I am not yet sure if The Elder Scrolls Online is a good game. But if you have any interest in MMOs from an observational or theoretical point of view, you really should give this game a spin.
ESO does so many things differently from what has become the norm. It is worth seeing exactly how things change.
For example, there is no minimap. I found this to be a surprisingly huge change. Apparently I primarily navigate by minimap, rather than looking at the world. The loss of the minimap seems to force you into the world a bit more, make you navigate by recognizing landmarks.
It's also amusing that your character uses a map animation when you bring up the map. So a very common sight is seeing other adventurers standing around looking at their map. Everyone is slightly lost and trying to figure out where they are.
ESO is the first game in a while that feels like it is in a world once again, rather than a highly-choreographed play or façade.
Character creation is pretty extensive. There are 9 races (though most are variants of human and elf) that give you a base to work with. There's a billion sliders where you can change your face and body shape.
I'm beginning to hate these slider-based character creators. I'm terrible with them. I simply cannot make a decent-looking character. I'll get something that is not bad, but then I'll log in a day later and it just looks worse and worse.
Sadly, I'm beginning to look at extensive character creators as a negative. The game company artists are much better than me at this sort of stuff, and I would prefer to leverage their expertise.
The game can be played in first or third person. I switched to third person pretty quickly, mostly because it is what I am used to. The mouse is locked to the center of the screen, and pretty much everything is handled by targeting the element and pressing E.
The color scheme is more towards the realistic, rather than the cartoony. It seems fine to me.
There are tons of barrels and bags that you can ransack. Most of them have pretty useless stuff, but this seems traditional for an Elder Scrolls game.
The ability system is pretty interesting. It's a cross between a point-based system and a use-based system. Basically skills come from a lot of different areas. Some come from your class, some come from the type of weapon you use, some from armor, some from your race, etc. You can invest points in picking up skills, and put 5-6 skills on your bar. Those 5-6 skills level up as you do stuff.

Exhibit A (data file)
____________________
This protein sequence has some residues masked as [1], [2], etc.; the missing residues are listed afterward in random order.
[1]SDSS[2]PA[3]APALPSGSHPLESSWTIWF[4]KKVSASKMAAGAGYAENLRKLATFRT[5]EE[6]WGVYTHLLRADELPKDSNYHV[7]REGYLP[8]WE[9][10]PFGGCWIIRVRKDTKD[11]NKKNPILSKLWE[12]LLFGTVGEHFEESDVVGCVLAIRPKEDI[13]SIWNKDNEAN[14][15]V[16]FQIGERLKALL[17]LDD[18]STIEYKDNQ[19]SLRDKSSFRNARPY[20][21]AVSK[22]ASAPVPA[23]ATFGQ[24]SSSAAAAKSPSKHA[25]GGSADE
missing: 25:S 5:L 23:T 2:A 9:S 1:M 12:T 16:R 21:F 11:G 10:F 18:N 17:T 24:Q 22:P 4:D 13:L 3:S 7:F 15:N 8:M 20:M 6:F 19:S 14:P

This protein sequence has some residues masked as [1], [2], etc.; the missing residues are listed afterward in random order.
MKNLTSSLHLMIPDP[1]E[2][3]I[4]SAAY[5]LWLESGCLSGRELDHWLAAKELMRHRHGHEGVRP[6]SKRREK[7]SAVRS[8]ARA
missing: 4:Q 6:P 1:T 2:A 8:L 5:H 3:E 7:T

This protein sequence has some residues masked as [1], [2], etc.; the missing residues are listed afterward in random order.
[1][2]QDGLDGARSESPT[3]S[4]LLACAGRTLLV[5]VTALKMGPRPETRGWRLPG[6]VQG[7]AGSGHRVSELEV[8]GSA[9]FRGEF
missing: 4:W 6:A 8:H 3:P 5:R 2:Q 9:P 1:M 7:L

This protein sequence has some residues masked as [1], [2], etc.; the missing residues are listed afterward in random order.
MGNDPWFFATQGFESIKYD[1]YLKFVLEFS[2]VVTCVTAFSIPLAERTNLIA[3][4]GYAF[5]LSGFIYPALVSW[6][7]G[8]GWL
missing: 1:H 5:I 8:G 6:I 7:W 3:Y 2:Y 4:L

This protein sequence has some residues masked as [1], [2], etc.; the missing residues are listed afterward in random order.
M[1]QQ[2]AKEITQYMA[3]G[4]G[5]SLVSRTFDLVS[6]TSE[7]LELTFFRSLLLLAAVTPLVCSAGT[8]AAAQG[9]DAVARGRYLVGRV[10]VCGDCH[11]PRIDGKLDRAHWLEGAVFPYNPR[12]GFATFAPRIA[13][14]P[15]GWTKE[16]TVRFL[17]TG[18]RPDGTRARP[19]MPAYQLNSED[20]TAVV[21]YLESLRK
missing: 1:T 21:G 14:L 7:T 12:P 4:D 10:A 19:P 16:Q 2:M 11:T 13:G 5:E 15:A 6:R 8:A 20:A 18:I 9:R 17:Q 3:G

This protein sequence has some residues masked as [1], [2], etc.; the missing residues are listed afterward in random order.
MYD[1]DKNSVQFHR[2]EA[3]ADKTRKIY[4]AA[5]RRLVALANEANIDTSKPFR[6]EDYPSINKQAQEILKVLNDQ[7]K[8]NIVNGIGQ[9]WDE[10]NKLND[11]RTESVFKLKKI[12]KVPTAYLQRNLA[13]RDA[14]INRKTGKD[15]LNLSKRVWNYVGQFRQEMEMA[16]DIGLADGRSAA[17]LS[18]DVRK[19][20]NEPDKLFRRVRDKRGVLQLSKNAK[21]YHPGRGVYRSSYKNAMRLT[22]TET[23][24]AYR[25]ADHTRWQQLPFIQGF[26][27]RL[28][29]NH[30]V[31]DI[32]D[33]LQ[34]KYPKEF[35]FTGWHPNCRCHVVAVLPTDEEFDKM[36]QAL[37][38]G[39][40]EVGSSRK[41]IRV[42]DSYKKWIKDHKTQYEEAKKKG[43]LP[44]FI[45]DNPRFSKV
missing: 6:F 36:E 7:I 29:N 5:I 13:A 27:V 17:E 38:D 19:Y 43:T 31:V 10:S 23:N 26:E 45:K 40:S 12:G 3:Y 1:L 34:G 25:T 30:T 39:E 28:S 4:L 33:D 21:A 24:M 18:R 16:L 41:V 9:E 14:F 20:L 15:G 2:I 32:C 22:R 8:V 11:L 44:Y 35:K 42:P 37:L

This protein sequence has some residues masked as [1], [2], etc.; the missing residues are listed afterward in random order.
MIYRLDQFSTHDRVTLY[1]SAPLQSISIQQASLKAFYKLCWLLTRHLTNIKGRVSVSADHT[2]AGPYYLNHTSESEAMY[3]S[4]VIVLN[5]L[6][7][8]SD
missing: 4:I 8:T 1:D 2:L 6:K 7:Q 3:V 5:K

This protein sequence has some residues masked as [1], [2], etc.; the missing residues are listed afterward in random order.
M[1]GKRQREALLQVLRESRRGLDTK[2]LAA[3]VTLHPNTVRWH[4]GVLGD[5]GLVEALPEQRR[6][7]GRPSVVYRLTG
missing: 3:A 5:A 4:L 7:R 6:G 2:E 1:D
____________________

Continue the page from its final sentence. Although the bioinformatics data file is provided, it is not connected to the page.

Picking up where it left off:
The skill system is a bit wide open. You can take healing abilities as any class, or tanking abilities. Of course, the class skills emphasize the role, so I don't know how effective going against type will be.
Combat consists of your hotkeys, plus left-click to attack, hold left-click to do a big attack, right-click to block, right-click + left-click to interrupt. It is certainly serviceable, and is "good enough".
However, my first thought after engaging in combat was "I wish the TERA team had done this combat." Combat is very similar to TERA combat, only TERA combat is far superior in performance and responsiveness.
Heh, in a lot of ways, ESO world-building and design, combined with TERA combat, would have been an amazing game.
Quests are interesting. There are relatively few of them, but they are long, multi-stage affairs. You can only track one quest at a time, which somewhat forces you to focus.
As well, there's lots of activities that aren't tied into the formal questing system. For example, I found a treasure map on a pirate I killed. It showed a sketch of a tower on a hill, with several large rocks in the foreground. As I was wandering around, I saw the tower. I found the correct perspective that matched the sketch, and dug where the map was marked. And I found treasure!
All that didn't involve the formal quest system at all.
I am not very far in yet. I cannot tell you whether The Elder Scrolls Online is a good game or a bad game. But I can say for certain that it is an interesting game. And sometimes, that's enough.